Former secretary of state for work and pensions David Gauke has been replaced in the role by Esther McVey as part of an executive reshuffle this week by Prime Minister Theresa May.
Gauke was appointed to the Department for Work and Pensions in June 2017. Prior to that, he was chief secretary to the Treasury. He has now moved to the Ministry of Justice to take on the role of secretary of state for justice and Lord Chancellor.
McVey has held senior DWP roles in the past, as minister of state in the department from October 2013 to March 2015. She was also parliamentary under-secretary for the DWP from September 2012 to October 2013.
The change of roles at the DWP has been met with disappointment from the pensions industry, which has criticised the “revolving door” of those leading on pensions policy in Government.
Royal London policy director Steve Webb says: “It is deeply disappointing that David Gauke has been moved from his role in charge of UK pensions policy. Pensioners and workers saving for their retirement need someone in charge at the DWP who understands pensions and who has a good relationship with the Treasury.”
He adds: “David Gauke ticked both of those boxes and it is very regrettable that he was given just seven months in the role. Once again we have a revolving door of pensions ministers which will deprive us of the stability which such a long-term area requires.”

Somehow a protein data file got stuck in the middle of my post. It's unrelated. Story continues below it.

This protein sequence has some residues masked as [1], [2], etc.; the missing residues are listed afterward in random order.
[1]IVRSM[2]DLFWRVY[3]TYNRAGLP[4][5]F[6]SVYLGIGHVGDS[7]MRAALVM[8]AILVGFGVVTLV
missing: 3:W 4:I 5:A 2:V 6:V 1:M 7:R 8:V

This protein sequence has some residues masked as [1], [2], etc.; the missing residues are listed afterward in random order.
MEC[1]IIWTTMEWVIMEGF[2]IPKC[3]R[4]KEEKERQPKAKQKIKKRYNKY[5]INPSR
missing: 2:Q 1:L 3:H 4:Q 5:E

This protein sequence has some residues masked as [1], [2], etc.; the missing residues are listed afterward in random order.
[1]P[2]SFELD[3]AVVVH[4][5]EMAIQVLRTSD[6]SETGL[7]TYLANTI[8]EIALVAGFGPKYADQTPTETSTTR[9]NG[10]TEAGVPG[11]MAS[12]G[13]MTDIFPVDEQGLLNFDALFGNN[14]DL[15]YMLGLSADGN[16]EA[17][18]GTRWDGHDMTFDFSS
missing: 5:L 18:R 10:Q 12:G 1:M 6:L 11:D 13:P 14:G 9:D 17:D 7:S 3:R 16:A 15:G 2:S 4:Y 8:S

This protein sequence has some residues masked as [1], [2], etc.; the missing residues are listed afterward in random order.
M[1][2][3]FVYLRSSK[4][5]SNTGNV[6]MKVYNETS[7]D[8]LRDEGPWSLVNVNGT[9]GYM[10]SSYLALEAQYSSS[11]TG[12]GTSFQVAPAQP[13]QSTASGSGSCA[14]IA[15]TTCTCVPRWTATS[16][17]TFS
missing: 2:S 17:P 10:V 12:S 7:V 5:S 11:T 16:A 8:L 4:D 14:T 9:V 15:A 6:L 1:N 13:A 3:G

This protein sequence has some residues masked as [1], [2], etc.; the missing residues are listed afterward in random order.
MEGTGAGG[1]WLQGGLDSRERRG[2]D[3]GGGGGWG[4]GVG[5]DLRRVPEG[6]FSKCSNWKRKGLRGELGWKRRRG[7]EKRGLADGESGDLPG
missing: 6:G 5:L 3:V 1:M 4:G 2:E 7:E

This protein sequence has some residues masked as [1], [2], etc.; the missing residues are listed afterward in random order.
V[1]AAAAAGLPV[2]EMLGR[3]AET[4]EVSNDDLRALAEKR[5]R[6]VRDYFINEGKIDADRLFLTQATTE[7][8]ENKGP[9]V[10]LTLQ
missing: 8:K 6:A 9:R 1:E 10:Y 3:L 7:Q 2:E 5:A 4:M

Old Mutual Wealth retirement head Jon Greer says it is disappointing that the role has become a “merry-go-round”.
Greer says: “Esther McVey will have some understanding of the brief from her time as parliamentary under-secretary for work and pensions. However, setting retirement policy and ensuring we have a well-functioning state pension system is a long-term project which is put at risk if the minister responsible for the DWP changes for one year to the next.”
The reshuffle has also seen social care become part of the remit of the Department of Health, shifting from the Department of Communities and Local Government.
Webb says: “Including social care in the name of the Department for Health is a welcome, if belated, recognition of the vital importance of this policy area. Just two years ago the last government downgraded the status of the care services minister, so this is a welcome u-turn.”